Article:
, v. t. [imp. & p. p. Rabbled (rb"b'ld); p. pr. & vb. n. Rabbling (rb"blng).] 1. To insult, or assault, by a mob; to mob; as, to rabble a curate. Macaulay.
[1913 Webster]

The bishops' carriages were stopped and the prelates themselves rabbled on their way to the house.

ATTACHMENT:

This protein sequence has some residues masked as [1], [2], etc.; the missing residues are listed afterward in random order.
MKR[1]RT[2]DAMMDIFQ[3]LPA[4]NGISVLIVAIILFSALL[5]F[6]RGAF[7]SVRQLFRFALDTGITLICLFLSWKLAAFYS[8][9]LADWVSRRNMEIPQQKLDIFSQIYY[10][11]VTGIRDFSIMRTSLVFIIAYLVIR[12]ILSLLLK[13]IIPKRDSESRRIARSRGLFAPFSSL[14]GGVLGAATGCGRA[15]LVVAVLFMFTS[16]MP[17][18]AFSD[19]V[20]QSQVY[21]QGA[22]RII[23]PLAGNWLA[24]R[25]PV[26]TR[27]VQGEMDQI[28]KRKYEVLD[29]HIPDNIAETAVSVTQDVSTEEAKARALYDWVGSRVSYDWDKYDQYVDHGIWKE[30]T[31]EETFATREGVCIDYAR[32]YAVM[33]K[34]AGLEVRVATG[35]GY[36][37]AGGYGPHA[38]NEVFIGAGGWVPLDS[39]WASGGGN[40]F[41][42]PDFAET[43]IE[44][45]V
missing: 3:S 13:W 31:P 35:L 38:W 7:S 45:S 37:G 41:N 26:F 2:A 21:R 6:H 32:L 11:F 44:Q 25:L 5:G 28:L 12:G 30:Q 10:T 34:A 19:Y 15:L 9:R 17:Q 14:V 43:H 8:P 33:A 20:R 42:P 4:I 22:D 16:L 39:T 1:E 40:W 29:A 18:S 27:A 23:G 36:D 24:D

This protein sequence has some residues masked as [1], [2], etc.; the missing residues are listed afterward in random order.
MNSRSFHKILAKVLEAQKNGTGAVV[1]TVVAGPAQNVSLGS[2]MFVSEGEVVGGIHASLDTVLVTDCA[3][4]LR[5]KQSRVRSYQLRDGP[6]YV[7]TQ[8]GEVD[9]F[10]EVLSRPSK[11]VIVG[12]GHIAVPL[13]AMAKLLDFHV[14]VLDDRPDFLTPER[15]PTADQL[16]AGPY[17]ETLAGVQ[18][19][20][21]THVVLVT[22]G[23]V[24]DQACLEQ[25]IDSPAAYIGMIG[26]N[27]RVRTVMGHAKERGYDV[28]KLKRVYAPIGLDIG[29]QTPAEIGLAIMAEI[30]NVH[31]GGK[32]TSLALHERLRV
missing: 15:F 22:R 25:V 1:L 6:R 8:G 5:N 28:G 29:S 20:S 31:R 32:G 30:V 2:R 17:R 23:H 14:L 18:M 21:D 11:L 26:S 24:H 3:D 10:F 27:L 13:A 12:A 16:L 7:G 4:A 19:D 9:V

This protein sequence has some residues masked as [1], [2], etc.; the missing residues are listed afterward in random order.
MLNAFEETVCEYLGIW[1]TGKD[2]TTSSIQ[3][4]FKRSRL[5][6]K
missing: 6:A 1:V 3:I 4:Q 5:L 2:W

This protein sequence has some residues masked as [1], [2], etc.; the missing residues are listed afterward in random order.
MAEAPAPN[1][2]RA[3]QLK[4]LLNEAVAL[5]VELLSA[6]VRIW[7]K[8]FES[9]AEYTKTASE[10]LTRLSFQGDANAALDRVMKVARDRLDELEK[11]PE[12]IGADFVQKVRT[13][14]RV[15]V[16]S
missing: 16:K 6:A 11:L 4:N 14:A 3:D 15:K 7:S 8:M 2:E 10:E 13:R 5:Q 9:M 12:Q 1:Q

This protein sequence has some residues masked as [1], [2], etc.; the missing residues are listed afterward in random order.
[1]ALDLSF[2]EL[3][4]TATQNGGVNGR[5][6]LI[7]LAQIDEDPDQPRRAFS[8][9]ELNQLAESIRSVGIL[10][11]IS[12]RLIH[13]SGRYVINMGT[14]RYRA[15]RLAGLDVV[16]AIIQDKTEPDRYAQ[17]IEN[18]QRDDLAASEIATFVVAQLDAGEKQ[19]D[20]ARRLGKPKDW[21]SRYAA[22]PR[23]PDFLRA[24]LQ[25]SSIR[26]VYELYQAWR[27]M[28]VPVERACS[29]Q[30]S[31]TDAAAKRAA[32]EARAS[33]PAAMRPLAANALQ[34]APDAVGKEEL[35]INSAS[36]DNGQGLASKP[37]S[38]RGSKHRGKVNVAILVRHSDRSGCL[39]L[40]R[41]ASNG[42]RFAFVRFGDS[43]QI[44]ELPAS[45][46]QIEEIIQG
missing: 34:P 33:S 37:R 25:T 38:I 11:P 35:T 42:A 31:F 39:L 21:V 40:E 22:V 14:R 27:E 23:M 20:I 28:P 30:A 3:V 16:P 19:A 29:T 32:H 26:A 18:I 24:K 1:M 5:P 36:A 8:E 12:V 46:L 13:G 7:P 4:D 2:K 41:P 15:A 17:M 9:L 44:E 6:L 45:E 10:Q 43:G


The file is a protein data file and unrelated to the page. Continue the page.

J. R. Green.
[1913 Webster]

2. To utter glibly and incoherently; to mouth without intelligence. [Obs. or Scot.] Foxe.
[1913 Webster]

3. To rumple; to crumple. [Scot.]
[1913 Webster]


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